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Labor Market Institutions and Skill Premiums: An Empirical Analysis on the UK, 1972-2002

Listed author(s):
  • Fei Peng
  • Lili Kang

This paper analyzes the links between labor market institutions and skill premiums in the UK. We focus on the effect of deunionization on rising skill premiums during the 1980s and 1990s. We find that the deunionization of unskilled workers can explain about 25 percent of the dramatic increase of the degree premium in the private sector. While the degree premium in the public sector increases less than that in the private sector, the deunionization of unskilled workers is also the main drive behind it. However, the deunionization of skilled workers has no significant effect on skill premiums. Neither do taxation and unemployment benefits. We also find evidence that casts doubts on the conventional argument of skill-biased technology change (SBTC) and industrial restructuring on earnings inequality. Our results reveal the specific importance of unskilled workers' unionization in the problem of increasing wage inequality.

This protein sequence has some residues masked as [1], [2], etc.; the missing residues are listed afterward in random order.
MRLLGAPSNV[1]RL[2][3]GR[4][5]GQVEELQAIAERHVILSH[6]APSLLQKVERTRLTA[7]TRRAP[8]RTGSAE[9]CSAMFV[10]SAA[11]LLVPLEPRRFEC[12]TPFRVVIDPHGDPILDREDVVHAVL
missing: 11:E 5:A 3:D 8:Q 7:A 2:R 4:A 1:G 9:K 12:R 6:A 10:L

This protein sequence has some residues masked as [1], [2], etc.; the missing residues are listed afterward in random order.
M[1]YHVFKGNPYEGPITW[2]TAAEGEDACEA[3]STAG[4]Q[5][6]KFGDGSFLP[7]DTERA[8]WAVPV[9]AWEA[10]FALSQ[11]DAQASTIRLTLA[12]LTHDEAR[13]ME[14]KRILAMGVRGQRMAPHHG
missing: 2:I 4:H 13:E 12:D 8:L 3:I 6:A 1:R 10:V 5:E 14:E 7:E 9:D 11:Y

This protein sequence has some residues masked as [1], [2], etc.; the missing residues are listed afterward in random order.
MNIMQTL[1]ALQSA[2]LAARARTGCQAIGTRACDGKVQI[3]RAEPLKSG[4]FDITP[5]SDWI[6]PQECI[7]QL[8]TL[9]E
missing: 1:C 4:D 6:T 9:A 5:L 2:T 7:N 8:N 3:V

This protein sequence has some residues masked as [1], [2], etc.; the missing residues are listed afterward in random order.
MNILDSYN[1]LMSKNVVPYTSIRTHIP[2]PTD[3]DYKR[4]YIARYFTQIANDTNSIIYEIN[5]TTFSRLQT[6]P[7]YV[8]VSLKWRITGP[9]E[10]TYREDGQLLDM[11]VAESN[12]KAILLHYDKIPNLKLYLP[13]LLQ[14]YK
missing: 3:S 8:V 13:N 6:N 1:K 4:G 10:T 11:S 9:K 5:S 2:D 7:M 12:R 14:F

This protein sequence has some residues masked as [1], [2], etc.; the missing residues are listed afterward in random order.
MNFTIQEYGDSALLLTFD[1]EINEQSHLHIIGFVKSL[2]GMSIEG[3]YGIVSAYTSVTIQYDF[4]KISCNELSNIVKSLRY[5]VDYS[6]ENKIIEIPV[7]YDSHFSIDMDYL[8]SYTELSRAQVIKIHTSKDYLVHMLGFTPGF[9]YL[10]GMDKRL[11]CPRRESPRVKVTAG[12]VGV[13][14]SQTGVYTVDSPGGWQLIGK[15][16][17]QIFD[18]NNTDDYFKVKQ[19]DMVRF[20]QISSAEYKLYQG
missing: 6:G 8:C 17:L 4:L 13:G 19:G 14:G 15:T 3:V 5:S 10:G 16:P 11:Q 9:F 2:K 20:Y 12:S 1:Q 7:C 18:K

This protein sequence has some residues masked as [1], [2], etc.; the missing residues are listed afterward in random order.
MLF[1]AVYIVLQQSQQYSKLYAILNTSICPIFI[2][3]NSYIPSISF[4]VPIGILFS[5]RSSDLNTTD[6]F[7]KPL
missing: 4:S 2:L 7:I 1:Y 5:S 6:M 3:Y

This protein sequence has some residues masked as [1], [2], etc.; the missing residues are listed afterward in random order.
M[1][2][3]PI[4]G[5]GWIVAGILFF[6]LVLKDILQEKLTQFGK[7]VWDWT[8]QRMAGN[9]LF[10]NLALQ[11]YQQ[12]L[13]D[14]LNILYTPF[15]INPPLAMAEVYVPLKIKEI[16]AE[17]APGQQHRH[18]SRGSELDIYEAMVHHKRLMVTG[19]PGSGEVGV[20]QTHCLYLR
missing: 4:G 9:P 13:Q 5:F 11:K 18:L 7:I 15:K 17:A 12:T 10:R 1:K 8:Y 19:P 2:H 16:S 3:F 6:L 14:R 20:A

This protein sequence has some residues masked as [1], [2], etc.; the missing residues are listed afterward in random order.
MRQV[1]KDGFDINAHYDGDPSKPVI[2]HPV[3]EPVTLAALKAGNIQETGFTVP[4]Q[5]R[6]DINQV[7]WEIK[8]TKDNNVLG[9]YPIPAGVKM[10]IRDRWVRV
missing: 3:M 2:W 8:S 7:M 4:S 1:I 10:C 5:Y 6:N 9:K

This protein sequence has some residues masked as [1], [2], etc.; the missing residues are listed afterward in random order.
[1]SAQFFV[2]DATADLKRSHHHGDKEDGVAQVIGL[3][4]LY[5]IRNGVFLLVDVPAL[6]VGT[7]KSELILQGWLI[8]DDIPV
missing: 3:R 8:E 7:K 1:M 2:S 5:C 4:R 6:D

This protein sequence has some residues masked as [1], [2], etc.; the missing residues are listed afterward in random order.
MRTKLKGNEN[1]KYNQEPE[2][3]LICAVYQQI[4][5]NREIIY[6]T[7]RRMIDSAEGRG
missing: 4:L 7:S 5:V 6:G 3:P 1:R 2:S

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Article provided by M.E. Sharpe, Inc. in its journal Journal of Economic Issues.

Volume (Year): 47 (2013)
Issue (Month): 4 (December)
Pages: 959-982

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Handle: RePEc:mes:jeciss:v:47:y:2013:i:4:p:959-982
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